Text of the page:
DP Operators Caught in Catch-22
Over the past 10 years, more than 1,900 offshore supply vessels (approximately 820 PSVs and 1,080 AHTSs) have been built. The influx of more modern vessels into the market place has led to cheaper day rates and an increased demand for competent crews, says Alessandro Ciocchi, Group Director, Offshore, for ship management company V.Ships Offshore.
Speaking at Sea Asia 2015 in Singapore, Ciocchi said that the current shortage of qualified crew worldwide means shipowners and managers face a number of challenges firstly to recruit the crew and secondly to retain them as there are many alternatives available to seafarers in the current market.
“Dynamic positioning (DP) capability is increasingly becoming the minimum standard for offshore operations because of the increased safety factors this technology brings,” he said. “In addition, as DP technology and training become more specific to each type of vessel, this shortage could be compounded.”
From a recruitment perspective, the problems are compounded by the “no job, no experience – no experience, no job” paradox, Ciocchi says.
Elsewhere, some in the industry have said that this is one of the reasons that fraud has crept into the DP operators’ market. It has been difficult for new DP operators (DPOs) to meet the industry’s training and accreditation requirements.
A new dynamic positioning operator’s certification scheme came into effect at the start of the year, designed largely to facilitate the entry of DPOs into the industry while also reducing fraud. The new certification scheme, implemented by the Nautical Institute, is supported by a new online platform.
The new scheme and online platform have proved contentious for some in the industry. Freelance mate and DPO Jill Friedman says the new scheme is unlikely to reduce fraud. Instead, she believes it will cause a lot of very experienced DPOs to lose their ability to work.
“The reason there was any fraud (and I don't think it was anywhere near as prevalent as it was made out to be) is because there was virtually no way for a new person to become a certified DPO in the old scheme. That has not changed,” says Friedman.
“The problem was, and still is, that once you go through the induction training course you have to get a certain amount of time on board a DP vessel. It used to be 30 days between courses; now it is 60. So they have made it even harder for a person to get the training they need to advance. Most companies now refuse to take on board anyone who is not fully trained and certified. That is the problem.”
Added to that concern is another of the main changes to the new scheme – the introduction of restricted certificates for shuttle tankers and unclassed vessels alongside the established limited and unlimited certificates.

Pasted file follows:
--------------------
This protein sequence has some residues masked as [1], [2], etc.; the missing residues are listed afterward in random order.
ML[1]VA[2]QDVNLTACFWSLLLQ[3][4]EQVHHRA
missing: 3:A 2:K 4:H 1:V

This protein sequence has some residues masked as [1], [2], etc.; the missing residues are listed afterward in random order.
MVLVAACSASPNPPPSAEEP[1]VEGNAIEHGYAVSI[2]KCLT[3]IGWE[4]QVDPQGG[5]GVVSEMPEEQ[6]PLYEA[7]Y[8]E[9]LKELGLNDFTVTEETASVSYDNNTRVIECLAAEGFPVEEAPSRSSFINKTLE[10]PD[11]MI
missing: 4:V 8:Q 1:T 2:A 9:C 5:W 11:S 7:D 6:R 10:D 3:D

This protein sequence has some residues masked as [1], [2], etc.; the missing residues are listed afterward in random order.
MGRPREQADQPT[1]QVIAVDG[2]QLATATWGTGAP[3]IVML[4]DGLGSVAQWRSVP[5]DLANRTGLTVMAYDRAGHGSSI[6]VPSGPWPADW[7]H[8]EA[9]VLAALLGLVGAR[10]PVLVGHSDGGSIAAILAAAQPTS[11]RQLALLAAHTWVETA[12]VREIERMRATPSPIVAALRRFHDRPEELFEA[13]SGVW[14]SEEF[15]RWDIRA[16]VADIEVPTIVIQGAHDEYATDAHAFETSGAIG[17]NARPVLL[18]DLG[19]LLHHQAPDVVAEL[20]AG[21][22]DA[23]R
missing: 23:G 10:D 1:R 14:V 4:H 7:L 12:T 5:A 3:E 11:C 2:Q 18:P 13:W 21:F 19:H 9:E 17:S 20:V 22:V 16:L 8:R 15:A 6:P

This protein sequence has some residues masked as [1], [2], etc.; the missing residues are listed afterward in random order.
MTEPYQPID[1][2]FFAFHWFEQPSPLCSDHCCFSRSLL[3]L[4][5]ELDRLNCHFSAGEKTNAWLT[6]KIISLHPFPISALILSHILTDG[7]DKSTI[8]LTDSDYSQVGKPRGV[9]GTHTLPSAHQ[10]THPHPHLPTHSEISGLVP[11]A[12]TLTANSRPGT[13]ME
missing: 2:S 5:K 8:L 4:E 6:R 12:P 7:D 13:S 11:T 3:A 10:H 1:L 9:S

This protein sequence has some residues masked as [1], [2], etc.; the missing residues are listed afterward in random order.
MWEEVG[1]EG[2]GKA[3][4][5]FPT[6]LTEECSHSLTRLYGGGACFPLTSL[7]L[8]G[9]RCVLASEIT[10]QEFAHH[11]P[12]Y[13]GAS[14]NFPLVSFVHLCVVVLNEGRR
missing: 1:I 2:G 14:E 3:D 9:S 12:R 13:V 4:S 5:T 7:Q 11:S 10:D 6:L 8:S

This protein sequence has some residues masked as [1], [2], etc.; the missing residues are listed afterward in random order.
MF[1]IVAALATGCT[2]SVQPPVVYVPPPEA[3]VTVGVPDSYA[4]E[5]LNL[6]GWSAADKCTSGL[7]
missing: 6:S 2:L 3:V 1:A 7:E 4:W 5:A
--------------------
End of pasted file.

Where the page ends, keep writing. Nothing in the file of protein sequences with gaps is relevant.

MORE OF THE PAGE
Friedman, like many others, she says, is concerned about getting cut out of sectors of the industry, something that has happened in her non-DP mate roles. Friedman lost her tanker certification when she hadn’t been on a tanker for five years. “So, after 13 years of working on tankers, I can never do it again because no company wants to take anyone on board who is not fully trained and certified.”
The same thing is going to happen with DP, she says. “If things get tough, like they’re getting now, and I have to take a job on some other type of vessel, I might not have enough DP time to renew. What is going to happen then? I will have to start all over again from scratch. After almost 15 years as a DPO, on all kinds of DP vessels, I might lose the license for good if I can’t stay working on DP vessels.”
Friedman is against the concept of DP tickets for different types of ships. “Soon it will be shuttle tankers, then drill ships, then dive boats. This will only make it much harder for DPOs to find work. Yes, there is some difference between the work these vessels do but not enough to need a different license for it - just a little time on board as a junior DPO.”
According to Ciocchi, there are other challenges still to be resolved. These include local content quotas, which can have wide-ranging implications as shipowners and managers are not in full control of whom they choose to employ.
He also foresees an increase in costs. A shortage in crew means crew have more bargaining power over their salaries.
While these issues are still concerning some in the industry, the new scheme, introduced after extensive industry consultation, included other changes designed to help get people into the industry without compromising competence standards and the safety of the industry. The main changes include:
• Reducing the amount of sea time required from 210 days to 120 days. Within the 120 days, it is possible for DPOs to do a sea time reduction course in a simulator that replaces 30 days of operating time at sea.
• These qualifying days are to have a minimum of two hours on the DP desk, up from one hour per day
• Introducing additional assessment after completion of simulator course
• Moving from a log book to an enhanced task book
• Moving from no revalidation requirement to revalidation every five years.
The new requirements are now in a period of consolidation since their review and introduction. – MarEx
The opinions expressed herein are the author's and not necessarily those of The Maritime Executive.